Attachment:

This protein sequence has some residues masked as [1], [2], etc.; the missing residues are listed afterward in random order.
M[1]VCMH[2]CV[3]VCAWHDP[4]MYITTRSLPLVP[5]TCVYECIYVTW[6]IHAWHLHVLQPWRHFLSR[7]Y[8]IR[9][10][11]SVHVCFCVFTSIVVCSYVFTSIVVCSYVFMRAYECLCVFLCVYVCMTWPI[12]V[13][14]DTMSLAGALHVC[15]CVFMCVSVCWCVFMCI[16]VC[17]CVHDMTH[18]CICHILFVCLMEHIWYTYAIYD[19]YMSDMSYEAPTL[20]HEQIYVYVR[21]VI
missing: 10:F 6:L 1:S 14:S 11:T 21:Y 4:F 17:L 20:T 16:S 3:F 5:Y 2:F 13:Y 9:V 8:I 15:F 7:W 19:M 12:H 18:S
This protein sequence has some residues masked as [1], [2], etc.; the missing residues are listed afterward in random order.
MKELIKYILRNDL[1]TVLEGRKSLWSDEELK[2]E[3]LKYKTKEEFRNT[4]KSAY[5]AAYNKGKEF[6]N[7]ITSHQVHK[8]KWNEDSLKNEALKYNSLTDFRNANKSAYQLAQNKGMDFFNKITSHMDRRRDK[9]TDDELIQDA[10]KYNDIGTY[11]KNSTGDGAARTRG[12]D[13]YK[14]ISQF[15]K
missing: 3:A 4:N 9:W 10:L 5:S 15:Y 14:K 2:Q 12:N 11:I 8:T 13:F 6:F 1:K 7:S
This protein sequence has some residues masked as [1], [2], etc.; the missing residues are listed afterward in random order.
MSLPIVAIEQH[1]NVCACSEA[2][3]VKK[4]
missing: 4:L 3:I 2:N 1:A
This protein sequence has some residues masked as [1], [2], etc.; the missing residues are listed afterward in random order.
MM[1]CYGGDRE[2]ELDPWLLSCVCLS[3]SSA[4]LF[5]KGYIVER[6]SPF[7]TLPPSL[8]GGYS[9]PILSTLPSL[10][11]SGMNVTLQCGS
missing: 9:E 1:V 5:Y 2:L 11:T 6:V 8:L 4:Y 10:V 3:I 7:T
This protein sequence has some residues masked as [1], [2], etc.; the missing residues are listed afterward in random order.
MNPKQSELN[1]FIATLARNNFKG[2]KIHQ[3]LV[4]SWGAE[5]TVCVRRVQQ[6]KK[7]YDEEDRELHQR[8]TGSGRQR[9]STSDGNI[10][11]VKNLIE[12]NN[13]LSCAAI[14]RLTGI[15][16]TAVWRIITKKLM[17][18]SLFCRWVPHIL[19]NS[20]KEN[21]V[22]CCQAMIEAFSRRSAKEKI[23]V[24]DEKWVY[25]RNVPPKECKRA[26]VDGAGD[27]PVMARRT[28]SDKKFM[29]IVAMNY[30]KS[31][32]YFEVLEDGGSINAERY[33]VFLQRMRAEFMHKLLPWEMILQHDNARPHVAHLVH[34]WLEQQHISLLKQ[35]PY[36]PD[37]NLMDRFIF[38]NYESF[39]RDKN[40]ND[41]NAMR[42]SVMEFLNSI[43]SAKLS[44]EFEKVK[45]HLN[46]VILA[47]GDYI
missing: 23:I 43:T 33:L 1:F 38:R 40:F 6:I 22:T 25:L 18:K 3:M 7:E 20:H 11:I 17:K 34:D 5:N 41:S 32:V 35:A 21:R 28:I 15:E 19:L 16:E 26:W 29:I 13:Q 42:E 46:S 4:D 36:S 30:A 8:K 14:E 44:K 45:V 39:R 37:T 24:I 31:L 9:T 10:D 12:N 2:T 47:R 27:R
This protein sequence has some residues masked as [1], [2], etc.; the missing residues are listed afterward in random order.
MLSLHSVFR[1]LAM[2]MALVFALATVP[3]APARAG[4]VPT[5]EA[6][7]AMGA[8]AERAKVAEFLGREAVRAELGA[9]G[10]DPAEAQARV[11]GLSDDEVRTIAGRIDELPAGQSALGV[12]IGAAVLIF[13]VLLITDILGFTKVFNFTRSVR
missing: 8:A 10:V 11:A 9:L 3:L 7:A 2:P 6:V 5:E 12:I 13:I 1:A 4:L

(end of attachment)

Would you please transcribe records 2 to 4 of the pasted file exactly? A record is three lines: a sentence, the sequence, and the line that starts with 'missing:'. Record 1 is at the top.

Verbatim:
This protein sequence has some residues masked as [1], [2], etc.; the missing residues are listed afterward in random order.
MKELIKYILRNDL[1]TVLEGRKSLWSDEELK[2]E[3]LKYKTKEEFRNT[4]KSAY[5]AAYNKGKEF[6]N[7]ITSHQVHK[8]KWNEDSLKNEALKYNSLTDFRNANKSAYQLAQNKGMDFFNKITSHMDRRRDK[9]TDDELIQDA[10]KYNDIGTY[11]KNSTGDGAARTRG[12]D[13]YK[14]ISQF[15]K
missing: 3:A 4:N 9:W 10:L 5:S 15:Y 14:K 2:Q 12:N 11:I 8:T 13:F 6:F 1:K 7:S
This protein sequence has some residues masked as [1], [2], etc.; the missing residues are listed afterward in random order.
MSLPIVAIEQH[1]NVCACSEA[2][3]VKK[4]
missing: 4:L 3:I 2:N 1:A
This protein sequence has some residues masked as [1], [2], etc.; the missing residues are listed afterward in random order.
MM[1]CYGGDRE[2]ELDPWLLSCVCLS[3]SSA[4]LF[5]KGYIVER[6]SPF[7]TLPPSL[8]GGYS[9]PILSTLPSL[10][11]SGMNVTLQCGS
missing: 9:E 1:V 5:Y 2:L 11:T 6:V 8:L 4:Y 10:V 3:I 7:T